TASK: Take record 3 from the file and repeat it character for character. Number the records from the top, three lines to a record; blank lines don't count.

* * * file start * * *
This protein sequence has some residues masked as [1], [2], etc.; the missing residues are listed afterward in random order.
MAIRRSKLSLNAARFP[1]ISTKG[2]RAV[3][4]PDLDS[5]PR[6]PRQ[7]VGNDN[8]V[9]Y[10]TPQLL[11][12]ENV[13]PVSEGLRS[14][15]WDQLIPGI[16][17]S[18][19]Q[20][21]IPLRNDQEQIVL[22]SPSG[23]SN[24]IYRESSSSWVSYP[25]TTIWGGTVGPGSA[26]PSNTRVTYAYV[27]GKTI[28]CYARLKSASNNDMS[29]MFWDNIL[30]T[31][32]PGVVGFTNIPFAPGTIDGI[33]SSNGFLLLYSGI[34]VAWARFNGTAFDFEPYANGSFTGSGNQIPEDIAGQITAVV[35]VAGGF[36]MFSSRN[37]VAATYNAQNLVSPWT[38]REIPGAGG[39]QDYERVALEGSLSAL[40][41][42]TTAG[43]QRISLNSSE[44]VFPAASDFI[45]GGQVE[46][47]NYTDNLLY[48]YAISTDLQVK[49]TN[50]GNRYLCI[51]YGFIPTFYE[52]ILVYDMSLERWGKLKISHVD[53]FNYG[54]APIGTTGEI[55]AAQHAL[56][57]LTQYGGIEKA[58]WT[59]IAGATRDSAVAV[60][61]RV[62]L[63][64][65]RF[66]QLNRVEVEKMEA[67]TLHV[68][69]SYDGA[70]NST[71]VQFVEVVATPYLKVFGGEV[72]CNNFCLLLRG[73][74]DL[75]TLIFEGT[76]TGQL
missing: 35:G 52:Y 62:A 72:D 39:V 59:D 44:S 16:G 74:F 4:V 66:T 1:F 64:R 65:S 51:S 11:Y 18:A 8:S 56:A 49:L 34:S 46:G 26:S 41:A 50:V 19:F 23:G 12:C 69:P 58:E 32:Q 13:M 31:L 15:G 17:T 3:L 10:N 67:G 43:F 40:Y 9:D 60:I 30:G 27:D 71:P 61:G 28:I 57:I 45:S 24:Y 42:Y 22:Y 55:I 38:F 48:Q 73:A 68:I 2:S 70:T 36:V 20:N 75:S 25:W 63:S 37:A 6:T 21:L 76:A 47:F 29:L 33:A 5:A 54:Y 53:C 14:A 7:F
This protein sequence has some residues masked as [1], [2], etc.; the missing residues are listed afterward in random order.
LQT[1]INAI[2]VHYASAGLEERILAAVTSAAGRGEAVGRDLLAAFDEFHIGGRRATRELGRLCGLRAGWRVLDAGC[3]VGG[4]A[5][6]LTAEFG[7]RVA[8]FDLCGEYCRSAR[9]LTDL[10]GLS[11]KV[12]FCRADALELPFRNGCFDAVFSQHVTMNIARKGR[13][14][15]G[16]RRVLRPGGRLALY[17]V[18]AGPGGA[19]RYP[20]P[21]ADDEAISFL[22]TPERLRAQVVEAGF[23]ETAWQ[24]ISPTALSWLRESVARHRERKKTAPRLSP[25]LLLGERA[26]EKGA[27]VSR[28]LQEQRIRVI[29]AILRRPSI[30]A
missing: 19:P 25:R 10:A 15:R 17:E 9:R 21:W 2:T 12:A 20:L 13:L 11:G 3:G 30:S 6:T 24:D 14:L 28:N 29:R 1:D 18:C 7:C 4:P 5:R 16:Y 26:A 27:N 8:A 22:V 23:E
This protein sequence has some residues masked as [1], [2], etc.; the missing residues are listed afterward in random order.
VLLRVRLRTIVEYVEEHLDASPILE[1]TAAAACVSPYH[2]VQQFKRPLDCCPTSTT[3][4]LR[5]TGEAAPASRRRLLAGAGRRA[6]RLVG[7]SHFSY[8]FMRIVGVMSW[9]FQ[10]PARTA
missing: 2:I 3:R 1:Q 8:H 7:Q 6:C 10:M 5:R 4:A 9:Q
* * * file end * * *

This protein sequence has some residues masked as [1], [2], etc.; the missing residues are listed afterward in random order.
VLLRVRLRTIVEYVEEHLDASPILE[1]TAAAACVSPYH[2]VQQFKRPLDCCPTSTT[3][4]LR[5]TGEAAPASRRRLLAGAGRRA[6]RLVG[7]SHFSY[8]FMRIVGVMSW[9]FQ[10]PARTA
missing: 2:I 3:R 1:Q 8:H 7:Q 6:C 10:M 5:R 4:A 9:Q